BATON ROUGE, LA (WAFB) - City leaders have learned they will not receive a grant extension from the federal government that largely funds the Baton Rouge Area Violence Elimination program (BRAVE), mayor's office spokeswoman Janene Tate confirms.
Tate tells 9News city leaders were notified via phone earlier this month from the federal government and were waiting for a written confirmation she believes may not come.
Dr. James Gilmore, assistant chief administrative officer, says federal grant funds for BRAVE will expire at the end of the summer, but believes the program is far from over. "It's disappointing that we did not get the extension on BRAVE, but I must say that it doesn't mean that the work of BRAVE has ended," Gilmore added.
Praised by officials for cutting crime in the 70805 and 70802 neighborhoods over the years, BRAVE used a "boots on the ground" approach to go after gang violence and to prevent youth from making bad choices. Those programs and services are something Gilmore says must continue.
"We have to identify not only funding strategies, but we have to also find ways to broaden our partnerships," said Gilmore.
The program also promotes positive interactions with law enforcement and the people they serve.
Organizers say they will now have to be more creative to save a great deal of the hard work and progress, because the remaining $1.6 million federal grant, which funds the program, will expire September 30.
BRAVE began with a $1.5 million federal grant in 2012, and another $1 million grant in 2013 helped to expand the program. Other grants along the way have helped continue to expand the program, but when this grant expires, the main source of funding for the program will no longer exist.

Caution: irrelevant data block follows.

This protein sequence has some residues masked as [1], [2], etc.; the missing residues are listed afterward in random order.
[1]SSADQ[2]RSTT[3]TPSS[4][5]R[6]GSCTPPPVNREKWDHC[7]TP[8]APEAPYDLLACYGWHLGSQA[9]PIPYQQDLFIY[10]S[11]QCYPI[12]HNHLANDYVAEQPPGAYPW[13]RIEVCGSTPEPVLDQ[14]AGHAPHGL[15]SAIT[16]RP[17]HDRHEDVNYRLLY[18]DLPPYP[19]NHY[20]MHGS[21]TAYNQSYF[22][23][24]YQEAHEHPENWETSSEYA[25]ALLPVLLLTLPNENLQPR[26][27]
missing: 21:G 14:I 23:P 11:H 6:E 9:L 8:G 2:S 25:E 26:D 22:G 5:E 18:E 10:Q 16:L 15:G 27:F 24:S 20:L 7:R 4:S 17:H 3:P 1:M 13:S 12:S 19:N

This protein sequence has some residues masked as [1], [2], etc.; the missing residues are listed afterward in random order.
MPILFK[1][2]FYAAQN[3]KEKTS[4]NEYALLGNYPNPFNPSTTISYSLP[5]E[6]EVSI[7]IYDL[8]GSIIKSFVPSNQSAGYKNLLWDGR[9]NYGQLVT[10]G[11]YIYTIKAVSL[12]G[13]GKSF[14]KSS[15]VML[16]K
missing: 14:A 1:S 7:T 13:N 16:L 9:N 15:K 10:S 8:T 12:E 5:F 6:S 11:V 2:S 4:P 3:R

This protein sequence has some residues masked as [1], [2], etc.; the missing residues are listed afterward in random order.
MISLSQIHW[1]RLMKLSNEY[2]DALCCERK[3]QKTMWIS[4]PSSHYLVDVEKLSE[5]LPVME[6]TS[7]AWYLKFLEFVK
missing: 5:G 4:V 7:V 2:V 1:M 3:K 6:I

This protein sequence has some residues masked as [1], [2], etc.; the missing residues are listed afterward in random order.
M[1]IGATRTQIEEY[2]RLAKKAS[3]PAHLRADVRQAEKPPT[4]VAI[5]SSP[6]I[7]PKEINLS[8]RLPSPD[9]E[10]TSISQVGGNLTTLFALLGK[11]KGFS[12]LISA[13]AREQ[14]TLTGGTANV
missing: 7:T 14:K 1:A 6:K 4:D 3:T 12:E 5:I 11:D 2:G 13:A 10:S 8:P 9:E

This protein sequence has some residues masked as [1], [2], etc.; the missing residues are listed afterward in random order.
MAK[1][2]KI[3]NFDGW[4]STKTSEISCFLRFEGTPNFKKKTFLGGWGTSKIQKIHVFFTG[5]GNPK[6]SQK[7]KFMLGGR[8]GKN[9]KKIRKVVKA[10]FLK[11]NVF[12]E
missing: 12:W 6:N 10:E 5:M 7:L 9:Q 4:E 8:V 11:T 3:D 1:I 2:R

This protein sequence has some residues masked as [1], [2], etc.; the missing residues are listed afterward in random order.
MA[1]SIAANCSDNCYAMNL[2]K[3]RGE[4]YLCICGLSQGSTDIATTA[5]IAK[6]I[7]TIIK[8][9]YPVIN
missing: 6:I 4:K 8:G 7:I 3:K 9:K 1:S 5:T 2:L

"I wish that anyone that's listening to the news today will want to call and volunteer because we've really done so well and really too well to go back," said EBR District Attorney Hillar Moore.
A long-time advocate of the program, Moore says the good news is work from area law enforcement and his office is not dependent on the grant, but money for some of the extra expenses now has to come from somewhere else. "We've started a BRAVE 501c non-profit to hopefully take over the fundraising end of it to try to raise money to keep it going as it is," said Moore.
While he is confident the Baton Rouge community will deliver, Moore says it's important people see BRAVE as a shared responsibility. "Police cannot do this alone, the DA cannot do it alone, and the mayor cannot do it alone," Moore said. "It has to be from the community really and from the community up."
City leaders are confident it's a community effort that will stick around with or without federal dollars.
"I don't see any services being cut. I don't see any programs being cut either. I don't see our police department or our DA's office doing anything less," Gilmore added.
Early in her term, Mayor-president Sharon Weston Broome said she was fully committed to keeping the program successful.
A four-year evaluation of the BRAVE program is scheduled to be released sometime this week.